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Impasse » The two sides were essentially at an impasse over the issue.
"Defense counsel essentially enforced their failed protective order by advising their witnesses that they had a First Amendment right not to answer certain questions," the documents state.
Following the men’s depositions, federal attorneys asked a judge to force them to answer questions about their religion. Matura, Hamilton and others disagreed, writing that "the case involves religion only because the United States has alleged religious-discrimination claims." They also argued that the men already provided any relevant answers.
Ruling fallout » The court sided with the federal attorneys, but only to a certain point; while they can still ask questions, Matura said the ruling requires those questions to be "narrowly tailored" to the men’s official capacities.
"They can ask the questions, but the questions have to be tied to their jobs as city officials," Hamilton further explained.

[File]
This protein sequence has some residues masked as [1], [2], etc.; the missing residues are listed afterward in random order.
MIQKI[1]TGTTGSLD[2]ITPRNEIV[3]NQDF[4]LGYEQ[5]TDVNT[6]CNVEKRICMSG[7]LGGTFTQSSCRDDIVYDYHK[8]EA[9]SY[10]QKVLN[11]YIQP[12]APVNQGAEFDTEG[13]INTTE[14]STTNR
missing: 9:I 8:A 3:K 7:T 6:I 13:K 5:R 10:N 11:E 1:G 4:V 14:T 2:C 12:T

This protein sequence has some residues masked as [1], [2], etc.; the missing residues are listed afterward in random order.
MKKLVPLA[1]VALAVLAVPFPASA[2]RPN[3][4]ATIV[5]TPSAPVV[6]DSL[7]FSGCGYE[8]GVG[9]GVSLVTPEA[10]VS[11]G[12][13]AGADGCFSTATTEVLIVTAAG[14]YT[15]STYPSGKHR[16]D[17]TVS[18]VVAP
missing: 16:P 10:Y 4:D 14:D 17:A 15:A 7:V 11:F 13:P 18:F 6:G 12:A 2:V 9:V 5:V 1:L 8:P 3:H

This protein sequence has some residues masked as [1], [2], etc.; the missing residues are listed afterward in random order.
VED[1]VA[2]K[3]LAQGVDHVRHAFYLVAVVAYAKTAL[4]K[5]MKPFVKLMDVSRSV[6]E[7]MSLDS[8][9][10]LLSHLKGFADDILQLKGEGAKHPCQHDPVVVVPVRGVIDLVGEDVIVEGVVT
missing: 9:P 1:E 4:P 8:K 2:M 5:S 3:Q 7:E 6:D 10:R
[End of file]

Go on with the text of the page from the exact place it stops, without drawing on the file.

The fallout of that ruling is yet to completely play out. Shem Jessop, Barlow and Darger haven’t been subpoenaed again for new depositions, and Matura said it’s up to the Department of Justice to decide whether the men will have additional depositions.
Attorneys have subpoenaed several other people, including Jeffs’ brother Lyle Jeffs last week, but due to the federal government shutdown this week, federal attorneys were forced to cancel those depositions for the time being.
Matura said Friday the case was effectively on hold while the government remains in shutdown. He added that he doesn’t know why the Department of Justice has pursued information about the men’s religion.
"I think the questions are wholly inappropriate," he said.
Federal attorneys working on the case could not be reached for comment.
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